Ecology, Habitat, Riparian zone, Community structure and Flood myth are his primary areas of study. His Ecology and Life history, Ecosystem, Redfield ratio, Phytoplankton and Mesocosm investigations all form part of his Ecology research activities. His study in Life history is interdisciplinary in nature, drawing from both Adaptation, Entire population and STREAMS.
His Ecosystem research incorporates elements of Taxonomic rank and Metacommunity. His studies deal with areas such as Biodiversity, Biological dispersal and Predictability as well as Habitat. He has researched Flood myth in several fields, including Organism, Vital rates, Natural flow and Deciduous.
His scientific interests lie mostly in Ecology, Habitat, Ecosystem, Biological dispersal and Species richness. His Ecology research incorporates themes from Flood myth and STREAMS. His biological study spans a wide range of topics, including Perennial plant and Taxon.
As a member of one scientific family, David A. Lytle mostly works in the field of Habitat, focusing on Community structure and, on occasion, Regime shift. His work deals with themes such as Metacommunity, Natural flow, Riparian zone and Zooplankton, which intersect with Ecosystem. David A. Lytle works mostly in the field of Species richness, limiting it down to topics relating to Abiotic component and, in certain cases, Trophic level.
His main research concerns Ecology, Ecosystem, Biodiversity, Habitat and Riparian zone. His Ecology study combines topics from a wide range of disciplines, such as Population growth and STREAMS. His work carried out in the field of STREAMS brings together such families of science as Drainage basin, Water scarcity, Chironomidae and Arid.
The study incorporates disciplines such as Invertebrate and Metacommunity in addition to Ecosystem. His work is dedicated to discovering how Biodiversity, Species sorting are connected with Phytoplankton, Zooplankton, Paradox of the plankton and Primary producers and other disciplines. His Habitat study combines topics in areas such as Carrying capacity, Aquatic ecosystem and Population size.
His primary areas of investigation include Ecology, Ecosystem, Biodiversity, Habitat and Community structure. His Ecology study spans across into subjects like Government, Work, Public administration, Flow management and Public domain. His work in the fields of River ecosystem overlaps with other areas such as Environmental resource management.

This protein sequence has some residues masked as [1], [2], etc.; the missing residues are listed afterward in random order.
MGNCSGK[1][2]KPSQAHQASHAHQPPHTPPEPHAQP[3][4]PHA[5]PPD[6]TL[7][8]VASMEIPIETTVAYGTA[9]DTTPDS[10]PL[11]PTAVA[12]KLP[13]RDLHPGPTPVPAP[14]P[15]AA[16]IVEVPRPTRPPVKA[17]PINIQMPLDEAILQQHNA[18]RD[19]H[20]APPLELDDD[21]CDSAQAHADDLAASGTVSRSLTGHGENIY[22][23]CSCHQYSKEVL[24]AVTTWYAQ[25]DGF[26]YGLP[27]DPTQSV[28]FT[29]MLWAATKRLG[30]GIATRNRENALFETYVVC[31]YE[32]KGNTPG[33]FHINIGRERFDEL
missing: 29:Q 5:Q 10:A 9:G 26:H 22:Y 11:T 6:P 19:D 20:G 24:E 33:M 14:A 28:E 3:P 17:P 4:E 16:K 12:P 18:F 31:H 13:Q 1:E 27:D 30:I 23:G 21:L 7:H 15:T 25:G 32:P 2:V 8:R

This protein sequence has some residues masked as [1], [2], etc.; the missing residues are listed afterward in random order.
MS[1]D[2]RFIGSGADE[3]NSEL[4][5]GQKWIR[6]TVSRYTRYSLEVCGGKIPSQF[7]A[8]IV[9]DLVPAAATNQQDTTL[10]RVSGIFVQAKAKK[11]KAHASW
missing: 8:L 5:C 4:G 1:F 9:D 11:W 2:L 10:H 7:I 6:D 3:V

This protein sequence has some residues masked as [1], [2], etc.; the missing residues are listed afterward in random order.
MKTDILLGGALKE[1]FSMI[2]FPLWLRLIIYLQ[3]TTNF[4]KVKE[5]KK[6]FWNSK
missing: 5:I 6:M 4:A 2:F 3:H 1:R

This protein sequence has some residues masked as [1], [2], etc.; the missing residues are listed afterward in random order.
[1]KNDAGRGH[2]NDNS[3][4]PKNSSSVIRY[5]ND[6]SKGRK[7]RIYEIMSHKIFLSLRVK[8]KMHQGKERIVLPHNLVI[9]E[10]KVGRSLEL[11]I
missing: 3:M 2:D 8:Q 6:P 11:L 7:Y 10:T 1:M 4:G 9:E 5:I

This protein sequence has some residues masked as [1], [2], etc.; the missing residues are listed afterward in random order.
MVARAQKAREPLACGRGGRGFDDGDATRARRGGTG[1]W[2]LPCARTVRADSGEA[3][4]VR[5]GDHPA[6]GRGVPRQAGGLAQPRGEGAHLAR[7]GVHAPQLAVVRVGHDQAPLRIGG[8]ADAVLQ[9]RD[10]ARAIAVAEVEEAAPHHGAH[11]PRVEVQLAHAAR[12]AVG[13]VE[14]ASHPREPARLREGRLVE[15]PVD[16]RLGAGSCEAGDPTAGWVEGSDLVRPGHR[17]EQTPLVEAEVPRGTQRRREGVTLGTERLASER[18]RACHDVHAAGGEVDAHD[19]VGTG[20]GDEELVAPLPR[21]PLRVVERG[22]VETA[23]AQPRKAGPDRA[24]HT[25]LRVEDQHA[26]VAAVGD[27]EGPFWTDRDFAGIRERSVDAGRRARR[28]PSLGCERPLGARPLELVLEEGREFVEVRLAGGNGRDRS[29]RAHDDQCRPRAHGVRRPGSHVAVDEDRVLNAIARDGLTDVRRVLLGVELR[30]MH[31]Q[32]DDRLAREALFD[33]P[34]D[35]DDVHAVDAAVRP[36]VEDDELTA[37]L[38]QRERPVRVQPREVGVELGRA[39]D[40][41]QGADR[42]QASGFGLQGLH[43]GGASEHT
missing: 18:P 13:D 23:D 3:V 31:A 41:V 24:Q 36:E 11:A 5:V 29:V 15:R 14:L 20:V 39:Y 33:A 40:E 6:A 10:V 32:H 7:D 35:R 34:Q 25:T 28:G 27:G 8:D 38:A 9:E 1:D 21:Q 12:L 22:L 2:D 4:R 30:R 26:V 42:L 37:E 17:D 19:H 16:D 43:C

David A. Lytle interconnects Species diversity, Predictability, Seasonality and Temporal scales in the investigation of issues within Habitat. His work in Community structure addresses issues such as Streamflow, which are connected to fields such as Riparian zone. His Beta diversity research is multidisciplinary, incorporating elements of Invertebrate, Aquatic ecosystem, Resistance and STREAMS.
This overview was generated by a machine learning system which analysed the scientist’s body of work. If you have any feedback, you can contact us here.
Adaptation to natural flow regimes
Trends in Ecology and Evolution (2004)
Theory, methods and tools for determining environmental flows for riparian vegetation: riparian vegetation‐flow response guilds
Freshwater Biology (2010)
HYDROLOGIC REGIMES AND RIPARIAN FORESTS: A STRUCTURED POPULATION MODEL FOR COTTONWOOD
VARIATION IN MAYFLY SIZE AT METAMORPHOSIS AS A DEVELOPMENTAL RESPONSE TO RISK OF PREDATION
The role of dispersal in river network metacommunities: Patterns, processes, and pathways
Freshwater Biology (2018)
Disturbance Regimes and Life‐History Evolution
The American Naturalist (2001)
Seasonality and predictability shape temporal species diversity.
Ecosystem effects of environmental flows: Modelling and experimental floods in a dryland river
Freshwater Biology (2010)
Are large‐scale flow experiments informing the science and management of freshwater ecosystems?
Julian D. Olden;Christopher P. Konrad;Theodore S. Melis;Mark James Kennard.
Frontiers in Ecology and the Environment (2014)
Severe drought drives novel community trajectories in desert stream pools
Freshwater Biology (2011)
If you think any of the details on this page are incorrect, let us know.
We appreciate your kind effort to assist us to improve this page, it would be helpful providing us with as much detail as possible in the text box below: